So how do YOU know if you're fat?

Just a couple of "fluffy" dudes hanging out in Tempe.

Just a couple of "fluffy" dudes hanging out in Tempe.

I don't think I could have timed this more perfectly! Since going public with my personal goal of losing 40-50 pounds before my next birthday (see link below), news of actor/director Kevin Smith recently being kicked off a Southwest Airlines flight for allegedly being too fat has been making headlines across the nation over the past few days.

Southwest stated that their reason for removing Smith from the flight was ultimately for the safety and comfort of their passengers. Smith, who usually purchases two seats when he flies, was reported to have switched to an earlier flight where there was only one seat left. He had actually been seated, but was asked to leave a short time later. While he openly acknowledged that he is overweight, Smith insisted that he didn't pose a safety risk, quipping on Twitter, "What, was I gonna roll on a fellow passenger?"

A Southwest spokesperson was quoted as saying, "[A] timely exit from the aircraft in the event of an emergency might be compromised if we allow a cramped, restricted seating arrangement." In other words, Southwest is basically saying that if I was sitting next to a portly gentleman (or lady) on a flight and we were about to crash, I might possibly die - not from the crash, mind you, but because I'd be stuck in my seat due to the sizeable person sitting next to me, unable to make a mad dash for the emergency exit. If you ask me, I'd much rather take my chances with the large person than with some potential terrorist trying to set off a bomb in their shoe.

But along those same lines, exactly how would one know whether or not they fit the general description of someone who might be considered "fat?"

The truth is, we don't know. For many of us, it's difficult enough just to live in a society that is governed by such a thinly veiled double standard. We regularly laud petite supermodels and worship athletes with chiseled muscles, yet, we live such a sedentary lifestyle, sitting lazily in front of the TV, hypnotized by the commercials we see, most of which have something to do with food or eating. In fact, we've gotten so atrociously lazy that we've shortened "Kentucky Fried Chicken" to KFC.

Comedian Gabriel Iglesias, who is generously proportioned, regularly jokes about his size in his comedy routines with the line, "I'm not fat, I'm fluffy." He explains that there are "Five Levels of Fatness," which range from big, healthy, husky, fluffy, and finally, "Damn!" There is actually a sixth level of fatness, but quite frankly, it goes beyond the scope of this blog. Suffice it to say that about a year ago, I was probably somewhere between husky and fluffy, but you can take a look at the photo of the two "fluffy" dudes (Gabriel and I, taken August 2008 in Tempe) and judge for yourself.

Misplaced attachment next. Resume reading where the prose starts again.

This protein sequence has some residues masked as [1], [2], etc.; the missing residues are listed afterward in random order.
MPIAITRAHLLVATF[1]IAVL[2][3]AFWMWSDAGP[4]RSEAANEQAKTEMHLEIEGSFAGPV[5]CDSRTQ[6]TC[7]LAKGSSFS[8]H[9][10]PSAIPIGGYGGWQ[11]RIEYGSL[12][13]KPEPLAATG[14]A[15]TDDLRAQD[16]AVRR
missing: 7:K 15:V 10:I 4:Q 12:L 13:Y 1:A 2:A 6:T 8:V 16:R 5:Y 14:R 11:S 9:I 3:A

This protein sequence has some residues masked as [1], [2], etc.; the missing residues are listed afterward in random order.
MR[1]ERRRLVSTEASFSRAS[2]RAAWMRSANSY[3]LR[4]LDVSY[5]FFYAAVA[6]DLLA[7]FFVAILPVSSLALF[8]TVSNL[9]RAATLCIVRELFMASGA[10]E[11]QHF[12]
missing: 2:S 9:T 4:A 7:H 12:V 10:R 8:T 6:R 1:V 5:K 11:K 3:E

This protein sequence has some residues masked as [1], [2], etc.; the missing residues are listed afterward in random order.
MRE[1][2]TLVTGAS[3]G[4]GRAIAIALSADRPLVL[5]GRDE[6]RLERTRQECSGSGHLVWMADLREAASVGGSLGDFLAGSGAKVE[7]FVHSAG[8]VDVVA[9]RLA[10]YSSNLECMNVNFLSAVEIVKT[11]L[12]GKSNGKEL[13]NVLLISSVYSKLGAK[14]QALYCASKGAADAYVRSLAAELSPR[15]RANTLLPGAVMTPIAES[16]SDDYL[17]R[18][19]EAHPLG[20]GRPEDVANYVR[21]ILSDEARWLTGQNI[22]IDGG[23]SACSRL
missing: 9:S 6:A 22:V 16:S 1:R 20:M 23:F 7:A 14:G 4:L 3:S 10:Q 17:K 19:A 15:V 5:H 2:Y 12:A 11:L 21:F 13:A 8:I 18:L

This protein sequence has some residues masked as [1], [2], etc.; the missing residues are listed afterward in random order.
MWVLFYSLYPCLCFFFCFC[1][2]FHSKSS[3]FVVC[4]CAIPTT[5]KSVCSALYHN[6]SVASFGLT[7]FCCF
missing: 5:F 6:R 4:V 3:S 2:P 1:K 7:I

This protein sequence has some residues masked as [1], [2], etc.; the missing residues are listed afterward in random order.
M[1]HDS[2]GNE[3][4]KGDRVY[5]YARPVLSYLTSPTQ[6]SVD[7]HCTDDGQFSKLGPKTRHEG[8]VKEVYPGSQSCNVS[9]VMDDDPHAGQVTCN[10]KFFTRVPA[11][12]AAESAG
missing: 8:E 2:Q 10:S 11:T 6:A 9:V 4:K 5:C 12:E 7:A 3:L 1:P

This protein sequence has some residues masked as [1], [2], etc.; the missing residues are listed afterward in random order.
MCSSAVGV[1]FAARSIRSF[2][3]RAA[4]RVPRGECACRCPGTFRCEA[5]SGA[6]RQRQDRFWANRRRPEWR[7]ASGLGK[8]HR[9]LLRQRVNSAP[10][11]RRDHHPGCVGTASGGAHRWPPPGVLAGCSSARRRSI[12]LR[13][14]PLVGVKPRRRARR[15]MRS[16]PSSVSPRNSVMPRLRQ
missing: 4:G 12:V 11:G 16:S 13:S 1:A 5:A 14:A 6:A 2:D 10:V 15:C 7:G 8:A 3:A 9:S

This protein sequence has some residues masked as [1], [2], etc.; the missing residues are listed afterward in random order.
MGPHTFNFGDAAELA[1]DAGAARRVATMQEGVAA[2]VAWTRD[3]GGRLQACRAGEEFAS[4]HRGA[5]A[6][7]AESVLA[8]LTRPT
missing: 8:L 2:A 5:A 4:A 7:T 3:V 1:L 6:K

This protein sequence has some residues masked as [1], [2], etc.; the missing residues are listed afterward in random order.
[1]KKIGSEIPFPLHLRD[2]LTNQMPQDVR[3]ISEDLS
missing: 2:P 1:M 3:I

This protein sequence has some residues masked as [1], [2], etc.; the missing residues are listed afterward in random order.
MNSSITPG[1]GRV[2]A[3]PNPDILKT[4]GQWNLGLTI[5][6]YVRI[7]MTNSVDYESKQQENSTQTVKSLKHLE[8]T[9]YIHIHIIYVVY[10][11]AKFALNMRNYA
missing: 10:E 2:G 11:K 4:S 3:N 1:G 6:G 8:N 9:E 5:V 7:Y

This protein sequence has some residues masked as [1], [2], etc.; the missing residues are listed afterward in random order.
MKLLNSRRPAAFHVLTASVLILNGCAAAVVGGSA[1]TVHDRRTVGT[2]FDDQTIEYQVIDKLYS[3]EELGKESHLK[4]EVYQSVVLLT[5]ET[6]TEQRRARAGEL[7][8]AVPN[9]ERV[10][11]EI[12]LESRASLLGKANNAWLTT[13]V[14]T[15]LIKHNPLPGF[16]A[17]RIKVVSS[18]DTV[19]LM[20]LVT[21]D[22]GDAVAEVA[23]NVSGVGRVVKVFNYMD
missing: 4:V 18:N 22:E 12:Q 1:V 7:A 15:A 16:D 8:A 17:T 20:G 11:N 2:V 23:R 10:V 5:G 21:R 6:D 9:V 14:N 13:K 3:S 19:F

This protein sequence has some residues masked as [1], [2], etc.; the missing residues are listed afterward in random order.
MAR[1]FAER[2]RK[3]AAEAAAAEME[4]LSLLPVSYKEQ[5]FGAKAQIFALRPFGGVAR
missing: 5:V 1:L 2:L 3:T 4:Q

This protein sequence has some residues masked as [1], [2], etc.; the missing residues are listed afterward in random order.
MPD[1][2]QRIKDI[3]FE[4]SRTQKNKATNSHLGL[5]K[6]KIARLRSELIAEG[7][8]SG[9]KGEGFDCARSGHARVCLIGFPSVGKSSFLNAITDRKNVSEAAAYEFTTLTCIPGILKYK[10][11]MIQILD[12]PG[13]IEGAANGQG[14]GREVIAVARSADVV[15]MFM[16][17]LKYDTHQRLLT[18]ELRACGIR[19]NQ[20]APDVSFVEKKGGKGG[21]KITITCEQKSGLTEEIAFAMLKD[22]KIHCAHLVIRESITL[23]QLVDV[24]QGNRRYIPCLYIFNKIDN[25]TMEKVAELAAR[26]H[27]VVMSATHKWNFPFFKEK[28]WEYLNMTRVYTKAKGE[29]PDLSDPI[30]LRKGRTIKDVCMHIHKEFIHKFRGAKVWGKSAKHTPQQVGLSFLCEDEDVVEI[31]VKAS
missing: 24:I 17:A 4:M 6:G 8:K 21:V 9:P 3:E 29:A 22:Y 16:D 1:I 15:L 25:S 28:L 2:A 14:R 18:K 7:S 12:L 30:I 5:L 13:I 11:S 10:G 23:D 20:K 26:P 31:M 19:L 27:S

Eventually, I came to realize that being fat ... err, I mean fluffy ... isn't all it's cracked up to be - unless of course you happen to be Gabriel Iglesias. For a self-professed "fluffy" guy, he seems genuinely happy being the size that he is, so I have to give him kudos for that. He jokes on his DVD that if he happened to die from overeating, that's how it was meant to be. But for a lot of us, being big isn't necessarily a good thing, especially when size comes with a number of health-related complications such as diabetes and high blood pressure, among others.

At 268 pounds - which is the heaviest I have ever weighed - I was definitely not happy with myself. For one thing, my clothes no longer fit, so I had to buy new, bigger clothes. It was quite a surreal experience for me when I was going through all my old clothes last summer, pulling out numerous pairs of jeans that I used to wear and realizing that I'd probably never be able to wear them again.

It was also quite an experience for me to see one of my old high school teachers late last summer and having him say to me, "Wow, you got big, I almost didn't recognize you."

So am I fat? According to my Body Mass Index and my doctor, I am considered "clinically obese." So do I pose a safety risk the next time I happen to hop on board a commercial flight? Not unless I happen to have eaten a "fully-loaded" Indian taco the previous evening. Heck, even Kevin Smith would classify that as a safety risk. Those of you who have eaten an Indian taco before know what I'm talking about. the meantime, if any of you out there want to share your weight loss success (or failure) stories with me, please feel free to e-mail me at


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